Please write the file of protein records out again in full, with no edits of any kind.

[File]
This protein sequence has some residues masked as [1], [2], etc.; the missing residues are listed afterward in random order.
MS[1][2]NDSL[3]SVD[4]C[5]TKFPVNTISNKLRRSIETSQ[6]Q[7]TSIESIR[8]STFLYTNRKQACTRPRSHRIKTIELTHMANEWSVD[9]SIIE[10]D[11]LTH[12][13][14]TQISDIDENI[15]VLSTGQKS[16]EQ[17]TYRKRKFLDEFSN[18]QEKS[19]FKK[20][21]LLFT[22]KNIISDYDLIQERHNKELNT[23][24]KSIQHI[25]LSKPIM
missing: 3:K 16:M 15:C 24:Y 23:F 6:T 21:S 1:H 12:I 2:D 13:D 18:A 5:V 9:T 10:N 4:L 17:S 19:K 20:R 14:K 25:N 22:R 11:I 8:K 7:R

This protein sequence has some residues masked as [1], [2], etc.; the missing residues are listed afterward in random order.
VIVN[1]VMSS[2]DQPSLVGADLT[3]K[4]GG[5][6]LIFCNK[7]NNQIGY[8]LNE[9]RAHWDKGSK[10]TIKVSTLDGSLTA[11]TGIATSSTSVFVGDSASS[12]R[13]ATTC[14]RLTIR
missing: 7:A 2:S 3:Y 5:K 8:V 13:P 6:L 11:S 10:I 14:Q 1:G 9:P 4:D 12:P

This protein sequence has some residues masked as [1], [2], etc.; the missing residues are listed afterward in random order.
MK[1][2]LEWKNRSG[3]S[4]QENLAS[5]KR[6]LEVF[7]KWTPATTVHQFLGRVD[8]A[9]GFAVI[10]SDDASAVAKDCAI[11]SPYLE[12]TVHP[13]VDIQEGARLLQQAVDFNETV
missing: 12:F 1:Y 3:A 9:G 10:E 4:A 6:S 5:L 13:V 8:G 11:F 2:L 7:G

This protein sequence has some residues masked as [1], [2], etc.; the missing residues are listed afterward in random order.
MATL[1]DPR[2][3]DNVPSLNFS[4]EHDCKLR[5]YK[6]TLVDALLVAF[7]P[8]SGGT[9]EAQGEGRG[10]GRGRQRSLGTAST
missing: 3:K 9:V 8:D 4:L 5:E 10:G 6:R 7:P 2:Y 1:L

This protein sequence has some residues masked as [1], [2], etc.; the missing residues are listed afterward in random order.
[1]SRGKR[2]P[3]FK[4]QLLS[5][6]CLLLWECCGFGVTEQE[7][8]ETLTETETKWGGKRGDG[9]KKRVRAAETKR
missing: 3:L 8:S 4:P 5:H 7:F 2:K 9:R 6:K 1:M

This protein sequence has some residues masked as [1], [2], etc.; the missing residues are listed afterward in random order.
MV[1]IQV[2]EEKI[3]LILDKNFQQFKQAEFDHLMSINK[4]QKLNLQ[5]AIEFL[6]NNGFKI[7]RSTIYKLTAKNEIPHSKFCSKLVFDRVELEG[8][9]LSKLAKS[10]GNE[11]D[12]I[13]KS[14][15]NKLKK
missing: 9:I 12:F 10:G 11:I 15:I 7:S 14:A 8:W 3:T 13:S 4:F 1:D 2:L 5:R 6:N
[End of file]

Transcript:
This protein sequence has some residues masked as [1], [2], etc.; the missing residues are listed afterward in random order.
MS[1][2]NDSL[3]SVD[4]C[5]TKFPVNTISNKLRRSIETSQ[6]Q[7]TSIESIR[8]STFLYTNRKQACTRPRSHRIKTIELTHMANEWSVD[9]SIIE[10]D[11]LTH[12][13][14]TQISDIDENI[15]VLSTGQKS[16]EQ[17]TYRKRKFLDEFSN[18]QEKS[19]FKK[20][21]LLFT[22]KNIISDYDLIQERHNKELNT[23][24]KSIQHI[25]LSKPIM
missing: 3:K 16:M 15:C 24:Y 23:F 6:T 21:S 1:H 12:I 2:D 13:D 18:A 5:V 9:T 10:N 4:L 17:S 19:K 20:R 14:K 25:N 22:R 11:I 8:K 7:R

This protein sequence has some residues masked as [1], [2], etc.; the missing residues are listed afterward in random order.
VIVN[1]VMSS[2]DQPSLVGADLT[3]K[4]GG[5][6]LIFCNK[7]NNQIGY[8]LNE[9]RAHWDKGSK[10]TIKVSTLDGSLTA[11]TGIATSSTSVFVGDSASS[12]R[13]ATTC[14]RLTIR
missing: 7:A 2:S 3:Y 5:K 8:V 13:P 6:L 11:S 10:I 14:Q 1:G 9:P 4:D 12:P

This protein sequence has some residues masked as [1], [2], etc.; the missing residues are listed afterward in random order.
MK[1][2]LEWKNRSG[3]S[4]QENLAS[5]KR[6]LEVF[7]KWTPATTVHQFLGRVD[8]A[9]GFAVI[10]SDDASAVAKDCAI[11]SPYLE[12]TVHP[13]VDIQEGARLLQQAVDFNETV
missing: 12:F 1:Y 3:A 9:G 10:E 4:A 6:S 5:L 13:V 8:G 11:F 2:L 7:G

This protein sequence has some residues masked as [1], [2], etc.; the missing residues are listed afterward in random order.
MATL[1]DPR[2][3]DNVPSLNFS[4]EHDCKLR[5]YK[6]TLVDALLVAF[7]P[8]SGGT[9]EAQGEGRG[10]GRGRQRSLGTAST
missing: 3:K 9:V 8:D 4:L 5:E 10:G 6:R 7:P 2:Y 1:L

This protein sequence has some residues masked as [1], [2], etc.; the missing residues are listed afterward in random order.
[1]SRGKR[2]P[3]FK[4]QLLS[5][6]CLLLWECCGFGVTEQE[7][8]ETLTETETKWGGKRGDG[9]KKRVRAAETKR
missing: 3:L 8:S 4:P 5:H 7:F 2:K 9:R 6:K 1:M

This protein sequence has some residues masked as [1], [2], etc.; the missing residues are listed afterward in random order.
MV[1]IQV[2]EEKI[3]LILDKNFQQFKQAEFDHLMSINK[4]QKLNLQ[5]AIEFL[6]NNGFKI[7]RSTIYKLTAKNEIPHSKFCSKLVFDRVELEG[8][9]LSKLAKS[10]GNE[11]D[12]I[13]KS[14][15]NKLKK
missing: 9:I 12:F 10:G 11:I 15:I 7:S 14:A 8:W 3:T 13:S 4:F 1:D 2:L 5:R 6:N